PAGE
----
Plaintiff's employment as a Tax Department Investigator was short-lived, however. He worked for approximately seven weeks. Soon after his appointment the "Hudson Register-Sun" ran an article about plaintiff stating, among other things, that his career with the police department ended "in controversy when he was prosecuted on a variety of criminal charges relating to this job as Hudson's police chief." Co., exh. B thereto. That article went on to note that plaintiff, a Democrat, had been appointed with a Republican governor in office. Id. at 24, ¶ 73, and exh. B thereto. Following the publication of that article, purportedly "Republican Party officials" contacted defendant Hard, who at that time was the Tax Department's Deputy Commissioner. Co. at 24, ¶ 74. Supposedly she then contacted Tax Department officials regarding plaintiff's employment. Id. at 24-25, ¶ 74. An investigation ensued. After a several month investigation into the circumstances surrounding plaintiff's appointment, on September 19, 2000 Civil Service revoked plaintiff's appointment and he was terminated effective September 21, 200. Id. at 30-31, ¶ 89 and 33, ¶ 93. The stated reason for that termination was that plaintiff did not "disclose in his 1996 employment application certain facts regarding his violation of probation and subsequent resentencing on a prior criminal conviction." R. at 6.

  IV. Article 78 Proceeding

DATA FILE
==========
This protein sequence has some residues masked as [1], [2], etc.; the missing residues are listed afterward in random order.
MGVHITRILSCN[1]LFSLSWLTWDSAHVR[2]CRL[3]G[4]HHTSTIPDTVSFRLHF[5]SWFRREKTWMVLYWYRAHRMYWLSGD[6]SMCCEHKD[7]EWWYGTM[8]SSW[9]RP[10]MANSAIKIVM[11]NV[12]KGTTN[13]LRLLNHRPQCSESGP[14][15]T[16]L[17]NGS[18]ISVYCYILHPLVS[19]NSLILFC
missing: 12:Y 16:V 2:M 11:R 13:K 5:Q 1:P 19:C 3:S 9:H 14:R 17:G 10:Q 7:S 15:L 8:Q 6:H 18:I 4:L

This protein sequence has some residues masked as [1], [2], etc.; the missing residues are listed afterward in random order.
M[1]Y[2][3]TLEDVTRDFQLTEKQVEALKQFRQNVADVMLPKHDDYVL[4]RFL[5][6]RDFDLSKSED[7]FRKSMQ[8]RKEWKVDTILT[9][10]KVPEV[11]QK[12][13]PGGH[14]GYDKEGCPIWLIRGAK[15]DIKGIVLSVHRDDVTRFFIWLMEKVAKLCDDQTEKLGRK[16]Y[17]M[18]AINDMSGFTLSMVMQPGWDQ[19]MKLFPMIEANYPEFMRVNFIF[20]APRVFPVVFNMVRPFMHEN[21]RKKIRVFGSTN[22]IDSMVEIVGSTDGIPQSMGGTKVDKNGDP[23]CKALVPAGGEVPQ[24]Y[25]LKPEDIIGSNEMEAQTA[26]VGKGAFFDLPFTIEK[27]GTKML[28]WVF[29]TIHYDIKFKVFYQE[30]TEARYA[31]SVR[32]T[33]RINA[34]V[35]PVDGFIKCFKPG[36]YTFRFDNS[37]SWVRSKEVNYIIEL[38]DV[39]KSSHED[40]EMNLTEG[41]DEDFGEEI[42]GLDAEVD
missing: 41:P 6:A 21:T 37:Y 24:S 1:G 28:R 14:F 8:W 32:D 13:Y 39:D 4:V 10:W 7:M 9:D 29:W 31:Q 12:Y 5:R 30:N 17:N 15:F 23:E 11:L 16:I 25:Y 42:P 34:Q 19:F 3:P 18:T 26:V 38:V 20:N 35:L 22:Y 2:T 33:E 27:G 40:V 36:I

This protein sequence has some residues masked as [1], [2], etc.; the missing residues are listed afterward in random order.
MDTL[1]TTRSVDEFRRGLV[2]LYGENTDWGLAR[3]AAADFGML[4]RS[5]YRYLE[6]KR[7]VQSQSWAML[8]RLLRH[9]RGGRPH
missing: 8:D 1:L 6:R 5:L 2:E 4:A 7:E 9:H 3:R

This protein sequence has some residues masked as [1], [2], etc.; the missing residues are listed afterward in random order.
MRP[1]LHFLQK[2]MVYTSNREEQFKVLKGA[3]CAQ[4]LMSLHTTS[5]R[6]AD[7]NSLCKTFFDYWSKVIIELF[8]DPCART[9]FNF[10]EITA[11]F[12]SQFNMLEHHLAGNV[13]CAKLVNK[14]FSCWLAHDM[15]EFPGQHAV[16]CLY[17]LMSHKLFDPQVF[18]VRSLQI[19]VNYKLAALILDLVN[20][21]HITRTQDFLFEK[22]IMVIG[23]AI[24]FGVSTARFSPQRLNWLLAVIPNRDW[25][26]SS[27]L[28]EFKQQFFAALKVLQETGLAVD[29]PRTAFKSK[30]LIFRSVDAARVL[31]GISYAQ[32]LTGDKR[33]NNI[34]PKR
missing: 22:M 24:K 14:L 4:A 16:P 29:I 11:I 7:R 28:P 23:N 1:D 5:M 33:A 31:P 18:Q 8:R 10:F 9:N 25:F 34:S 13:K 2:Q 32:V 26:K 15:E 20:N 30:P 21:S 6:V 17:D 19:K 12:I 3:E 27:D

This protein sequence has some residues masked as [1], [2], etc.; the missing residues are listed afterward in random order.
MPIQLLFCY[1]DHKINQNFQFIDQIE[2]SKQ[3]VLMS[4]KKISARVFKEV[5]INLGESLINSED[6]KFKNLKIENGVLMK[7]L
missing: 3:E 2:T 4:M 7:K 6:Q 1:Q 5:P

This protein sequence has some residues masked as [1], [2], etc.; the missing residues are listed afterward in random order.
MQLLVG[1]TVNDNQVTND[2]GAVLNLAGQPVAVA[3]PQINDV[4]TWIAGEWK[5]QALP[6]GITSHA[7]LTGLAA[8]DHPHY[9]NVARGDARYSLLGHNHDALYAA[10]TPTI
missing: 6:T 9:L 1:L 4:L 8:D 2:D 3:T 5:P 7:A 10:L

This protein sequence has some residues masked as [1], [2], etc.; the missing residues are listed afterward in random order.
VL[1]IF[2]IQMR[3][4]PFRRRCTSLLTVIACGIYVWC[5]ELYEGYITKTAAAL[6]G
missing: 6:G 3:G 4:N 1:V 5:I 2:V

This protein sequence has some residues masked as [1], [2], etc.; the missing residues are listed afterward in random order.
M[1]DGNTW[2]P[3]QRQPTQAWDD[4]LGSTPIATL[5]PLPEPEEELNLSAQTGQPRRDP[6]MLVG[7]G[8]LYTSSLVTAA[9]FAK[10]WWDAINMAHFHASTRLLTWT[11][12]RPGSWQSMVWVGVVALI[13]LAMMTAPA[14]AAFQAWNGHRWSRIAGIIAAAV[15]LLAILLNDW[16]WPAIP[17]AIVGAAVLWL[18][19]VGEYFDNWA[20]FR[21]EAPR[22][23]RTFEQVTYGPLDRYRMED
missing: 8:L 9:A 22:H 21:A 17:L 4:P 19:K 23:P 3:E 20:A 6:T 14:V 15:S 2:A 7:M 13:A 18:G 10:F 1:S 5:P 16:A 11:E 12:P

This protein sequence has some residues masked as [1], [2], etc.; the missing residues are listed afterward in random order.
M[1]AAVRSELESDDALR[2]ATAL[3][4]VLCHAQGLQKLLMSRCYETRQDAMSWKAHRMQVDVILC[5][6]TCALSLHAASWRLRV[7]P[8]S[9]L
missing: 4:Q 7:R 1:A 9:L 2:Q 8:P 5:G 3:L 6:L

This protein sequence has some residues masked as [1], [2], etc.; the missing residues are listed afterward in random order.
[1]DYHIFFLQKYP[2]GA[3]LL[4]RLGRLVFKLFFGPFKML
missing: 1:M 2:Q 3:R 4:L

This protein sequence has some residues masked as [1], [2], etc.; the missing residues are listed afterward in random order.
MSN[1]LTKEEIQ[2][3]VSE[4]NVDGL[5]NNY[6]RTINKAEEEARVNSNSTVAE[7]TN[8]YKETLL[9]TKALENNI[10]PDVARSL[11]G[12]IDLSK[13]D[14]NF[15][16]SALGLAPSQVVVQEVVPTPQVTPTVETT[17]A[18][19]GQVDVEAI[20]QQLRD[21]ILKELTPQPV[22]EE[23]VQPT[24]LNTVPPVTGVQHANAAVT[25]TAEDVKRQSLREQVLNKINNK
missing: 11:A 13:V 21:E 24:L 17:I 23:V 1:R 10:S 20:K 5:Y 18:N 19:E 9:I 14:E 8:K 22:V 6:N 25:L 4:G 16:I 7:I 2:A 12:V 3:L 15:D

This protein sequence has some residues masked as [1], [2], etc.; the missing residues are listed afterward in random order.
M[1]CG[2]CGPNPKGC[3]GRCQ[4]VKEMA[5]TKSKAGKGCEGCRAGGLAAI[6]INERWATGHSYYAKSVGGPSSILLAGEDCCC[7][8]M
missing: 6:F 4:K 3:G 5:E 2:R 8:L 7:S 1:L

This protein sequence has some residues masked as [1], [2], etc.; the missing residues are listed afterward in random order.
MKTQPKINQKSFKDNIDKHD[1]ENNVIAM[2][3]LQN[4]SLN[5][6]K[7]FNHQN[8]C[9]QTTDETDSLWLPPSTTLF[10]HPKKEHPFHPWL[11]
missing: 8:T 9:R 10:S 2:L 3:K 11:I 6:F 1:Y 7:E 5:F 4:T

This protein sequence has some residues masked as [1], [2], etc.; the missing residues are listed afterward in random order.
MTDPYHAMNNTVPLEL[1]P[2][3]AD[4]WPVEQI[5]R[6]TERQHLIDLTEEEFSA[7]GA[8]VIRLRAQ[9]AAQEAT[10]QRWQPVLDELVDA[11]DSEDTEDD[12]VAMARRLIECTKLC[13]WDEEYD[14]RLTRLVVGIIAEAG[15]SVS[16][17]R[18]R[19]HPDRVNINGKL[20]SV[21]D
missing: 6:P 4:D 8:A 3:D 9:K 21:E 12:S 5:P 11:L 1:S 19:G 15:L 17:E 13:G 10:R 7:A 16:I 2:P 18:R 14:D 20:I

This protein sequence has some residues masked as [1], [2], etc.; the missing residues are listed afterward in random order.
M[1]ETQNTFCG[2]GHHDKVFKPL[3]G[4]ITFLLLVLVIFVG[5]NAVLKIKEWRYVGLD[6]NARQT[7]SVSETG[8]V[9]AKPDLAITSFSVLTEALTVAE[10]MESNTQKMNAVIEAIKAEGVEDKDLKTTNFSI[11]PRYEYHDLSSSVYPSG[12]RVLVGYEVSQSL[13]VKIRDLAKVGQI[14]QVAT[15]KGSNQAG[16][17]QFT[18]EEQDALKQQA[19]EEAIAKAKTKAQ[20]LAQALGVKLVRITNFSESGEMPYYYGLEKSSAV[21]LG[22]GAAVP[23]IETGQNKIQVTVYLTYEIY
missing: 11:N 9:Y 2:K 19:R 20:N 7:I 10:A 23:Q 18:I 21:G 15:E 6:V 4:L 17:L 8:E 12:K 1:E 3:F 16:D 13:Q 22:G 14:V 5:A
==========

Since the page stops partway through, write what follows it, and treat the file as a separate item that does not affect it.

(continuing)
Plaintiff then appealed to the Civil Service Commission and shortly thereafter commenced an Article 78 proceeding in state court. Co. at 34, ¶¶ 94 and 95. During the Article 78 proceeding, relying upon section 50(4) of the Civil Service Law, the Supreme Court held that the "Civil Service's decision to revoke [plaintiff's] appointment, . . ., was fully in accordance with the law." R. at 8. That statute reads in relevant part as follows: "[T]he state civil service department . . . may investigate the qualifications and background of an eligible after has been appointed from the list, and upon finding facts which if known prior to appointment, would have warranted his disqualification, . . . may revoke such eligible's certification and appointment and direct that his employment be terminated[.]" N.Y.Civ. Serv. L. § 50(4) (West Supp. 2004). In the Supreme Court's opinion, plaintiff's "parole violation and subsequent re-sentencing were facts that, if known to . . . Civil Service in August 1996, would have justified a disqualification and refusal to certify [plaintiff] on the eligible list." Id. at 8. Thus, the state supreme court soundly concluded that "even if the petitioner's application could not be viewed as false or deceptive to the degree that it did not disclose his probation violation, Civil Service's decision to revoke petitioner's appointment, . . ., was fully in accordance with law." Id. (emphasis added).